I Saw The Devil
I Saw the Devil opens up with a young woman stuck in snow on the side of a road with very little traffic. A man offers help, she declines, but he “helps” anyway. Soon after, the man smashes her windows and ruthlessly beats her. This sets the pace for the rest of the film. What follows is a lot of action, a lot of blood, and a lot of scenes not meant for the squeamish. Yet, unlike some films, there is more going on here than just senseless acts of violence.
Soo-Hyun (Lee Byung-hun) is a secret agent. When his wife becomes the latest victim of a notorious serial killer, he decides to take the law into his own hands. He tracks down the possible suspects, torturing them until they confess to their crimes, but his main target becomes Kyung-chul (Choi Min-sik), by far the worst of the killers and the most formidable of Hyun’s foes. As it turns out, Kyung-chul is the killer of Soo-Hyun’s wife. However, killing Kyung-chul isn’t enough for Soo-Hyun. He wants to make Kyung-chul pay for all of his past murders. Soo-Hyun wants Kyung-chul to really feel like a victim, to go from the hunter to the hunted.
Revenge movies are nothing new. Choi Min-sik is no stranger to them either, as he played Dae-su in the popular Korean film Oldboy. Yet, I Saw the Devil feels fresh and is exciting throughout. The basic premise of a man wanting to hunt down and kill his wife’s killer is pretty basic. However, when this man is a secret agent and wants more than to just kill, it becomes more interesting. Soo-Hyun has several opportunities to murder Kyung-chul, but it’s never enough. He lets him go so he can continue the chase. The film gets even more interesting when Kyung-chul takes the upper hand. He is a resourceful psychopath and soon he is out for some of his own revenge on Soo-Hyun. The motive of revenge continually builds up on both sides, and even at the end, it isn’t clear who comes out on top.
Monster-like behavior is a major theme of the movie. With the death of his wife, and his subsequent spree of violence, it seems Soo-Hyun is turning into a monster. His methods are highly illegal and his motives are often selfish. His actions start to put others in danger, but he can’t undo what he started. However, throughout Soo-Hyun retains human emotions. He is sometimes fearful, but more importantly, he often shows sadness for his wife’s death and the other behavior he witnesses. His quest is to overcome his grief, to make Kyung-chul pay for his actions and feel like his victims. But this task is somewhat impossible. Kyung-chul is as close to pure evil as a human can get, a true monster. Even when he doesn’t have the upper hand, Kyung-chul shows no remorse for his actions.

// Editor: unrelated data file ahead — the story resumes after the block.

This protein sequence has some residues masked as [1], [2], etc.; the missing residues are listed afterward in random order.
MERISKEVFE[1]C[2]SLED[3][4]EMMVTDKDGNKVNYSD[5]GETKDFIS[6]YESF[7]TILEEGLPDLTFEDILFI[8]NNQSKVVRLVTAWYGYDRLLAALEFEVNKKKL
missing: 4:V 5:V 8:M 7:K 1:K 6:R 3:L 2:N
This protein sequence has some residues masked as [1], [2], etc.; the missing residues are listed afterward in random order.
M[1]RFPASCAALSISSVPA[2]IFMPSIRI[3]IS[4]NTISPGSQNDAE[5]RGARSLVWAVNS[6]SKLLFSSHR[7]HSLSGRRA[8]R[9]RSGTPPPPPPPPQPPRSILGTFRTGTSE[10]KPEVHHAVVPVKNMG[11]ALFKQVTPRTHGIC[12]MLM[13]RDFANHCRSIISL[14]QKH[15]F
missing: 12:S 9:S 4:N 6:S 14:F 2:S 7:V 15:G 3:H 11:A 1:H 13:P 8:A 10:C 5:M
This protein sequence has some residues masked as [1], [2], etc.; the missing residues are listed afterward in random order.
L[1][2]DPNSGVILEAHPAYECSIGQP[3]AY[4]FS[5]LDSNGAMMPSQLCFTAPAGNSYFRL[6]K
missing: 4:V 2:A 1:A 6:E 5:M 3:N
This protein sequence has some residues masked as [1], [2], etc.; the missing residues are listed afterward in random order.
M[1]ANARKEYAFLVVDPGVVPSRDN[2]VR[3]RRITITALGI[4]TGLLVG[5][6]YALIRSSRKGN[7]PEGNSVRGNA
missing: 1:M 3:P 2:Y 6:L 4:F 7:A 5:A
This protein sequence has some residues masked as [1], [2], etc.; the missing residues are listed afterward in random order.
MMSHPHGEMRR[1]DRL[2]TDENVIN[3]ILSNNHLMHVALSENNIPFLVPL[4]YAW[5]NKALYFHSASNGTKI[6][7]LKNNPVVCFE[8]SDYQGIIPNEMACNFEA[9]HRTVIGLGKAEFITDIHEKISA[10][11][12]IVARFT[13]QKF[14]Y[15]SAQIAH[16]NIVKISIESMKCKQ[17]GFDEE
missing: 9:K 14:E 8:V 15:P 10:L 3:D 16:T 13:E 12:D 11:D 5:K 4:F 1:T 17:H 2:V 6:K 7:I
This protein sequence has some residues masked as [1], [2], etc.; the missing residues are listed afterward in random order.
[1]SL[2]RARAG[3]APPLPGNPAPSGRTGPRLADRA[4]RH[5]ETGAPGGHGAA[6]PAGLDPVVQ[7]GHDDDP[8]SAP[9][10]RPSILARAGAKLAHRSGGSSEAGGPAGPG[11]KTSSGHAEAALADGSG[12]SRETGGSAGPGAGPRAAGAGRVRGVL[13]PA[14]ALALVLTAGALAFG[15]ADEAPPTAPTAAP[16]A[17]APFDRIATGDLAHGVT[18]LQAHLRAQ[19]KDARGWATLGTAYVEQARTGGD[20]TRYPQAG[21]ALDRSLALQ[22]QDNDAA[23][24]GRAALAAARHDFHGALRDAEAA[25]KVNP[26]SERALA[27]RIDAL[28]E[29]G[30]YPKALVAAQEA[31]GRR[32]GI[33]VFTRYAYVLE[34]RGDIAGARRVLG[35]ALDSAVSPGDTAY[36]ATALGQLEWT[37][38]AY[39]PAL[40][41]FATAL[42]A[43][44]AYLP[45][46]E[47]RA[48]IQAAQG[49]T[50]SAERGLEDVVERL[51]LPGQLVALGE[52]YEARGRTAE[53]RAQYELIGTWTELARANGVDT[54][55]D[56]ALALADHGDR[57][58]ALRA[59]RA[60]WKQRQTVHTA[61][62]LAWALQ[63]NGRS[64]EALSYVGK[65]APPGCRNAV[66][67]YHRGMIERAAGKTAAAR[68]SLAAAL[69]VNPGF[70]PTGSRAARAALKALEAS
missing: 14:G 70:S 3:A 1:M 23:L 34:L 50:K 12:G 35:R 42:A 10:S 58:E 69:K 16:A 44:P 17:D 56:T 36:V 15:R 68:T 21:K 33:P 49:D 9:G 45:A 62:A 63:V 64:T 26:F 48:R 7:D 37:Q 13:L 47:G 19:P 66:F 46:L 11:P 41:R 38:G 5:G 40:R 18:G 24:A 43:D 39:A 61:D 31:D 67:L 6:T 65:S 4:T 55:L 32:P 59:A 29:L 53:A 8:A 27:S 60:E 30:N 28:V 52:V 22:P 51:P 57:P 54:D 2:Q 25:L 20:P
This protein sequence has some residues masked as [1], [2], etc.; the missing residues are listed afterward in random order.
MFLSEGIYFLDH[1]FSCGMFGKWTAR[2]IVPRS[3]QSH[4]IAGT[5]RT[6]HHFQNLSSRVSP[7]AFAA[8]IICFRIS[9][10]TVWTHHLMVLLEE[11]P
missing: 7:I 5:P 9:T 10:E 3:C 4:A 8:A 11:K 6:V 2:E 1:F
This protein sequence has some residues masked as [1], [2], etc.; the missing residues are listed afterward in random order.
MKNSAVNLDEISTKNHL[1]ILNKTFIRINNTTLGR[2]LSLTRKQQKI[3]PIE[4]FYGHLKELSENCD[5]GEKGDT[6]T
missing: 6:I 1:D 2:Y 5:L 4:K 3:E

This use of a purely evil character works in Devil, this is largely due to the acting of Choi Min-sik. Not only is Choi Min-sik one of Korea’s greatest current actors, but he is one of the greatest actors right now, period. He is utterly convincing as an absolutely crazy man. Throughout the film, he possesses the ability to change from a convincingly creepy, but seemingly normal person, to a maniac within seconds. Anybody in the film who witnesses this change is caught in fear of what Choi Min-sik’s character might do next. It is one of the most convincing portrayals of a serial killer ever caught on film.
This film is definitely not for the faint of heart, it makes Tarantino look like Sesame Street. It’s a shame that some won’t be able to stomach the violence because it truly is a great movie. There are probably films with more violence than Devil, but this is one of the bloodiest and most ruthless films out there. There are serial murders, fights with extreme violence, random killings, cannibalism, and inventive acts of torture.
Yet, with all this violence, the film never loses sight of the gross nature of murder and torture. There are flashes of dark humor, but for the most part, the bloody scenes are meant to make the viewer feel uncomfortable. Unlike the comic book feel of Kim Ji-woon’s fun Western, The Good, The Bad, The Weird, here Kim Ji-woon never strays from the dark and mostly realistic feel of the film. The film explores the dark side of human nature and the darkness of a man corrupted by evil. The lines between good and evil, right and wrong, are blurred. Kim Ji-woon has crafted an intelligent and highly entertaining, dark revenge film that constantly keeps the viewer on the edge of his seat.
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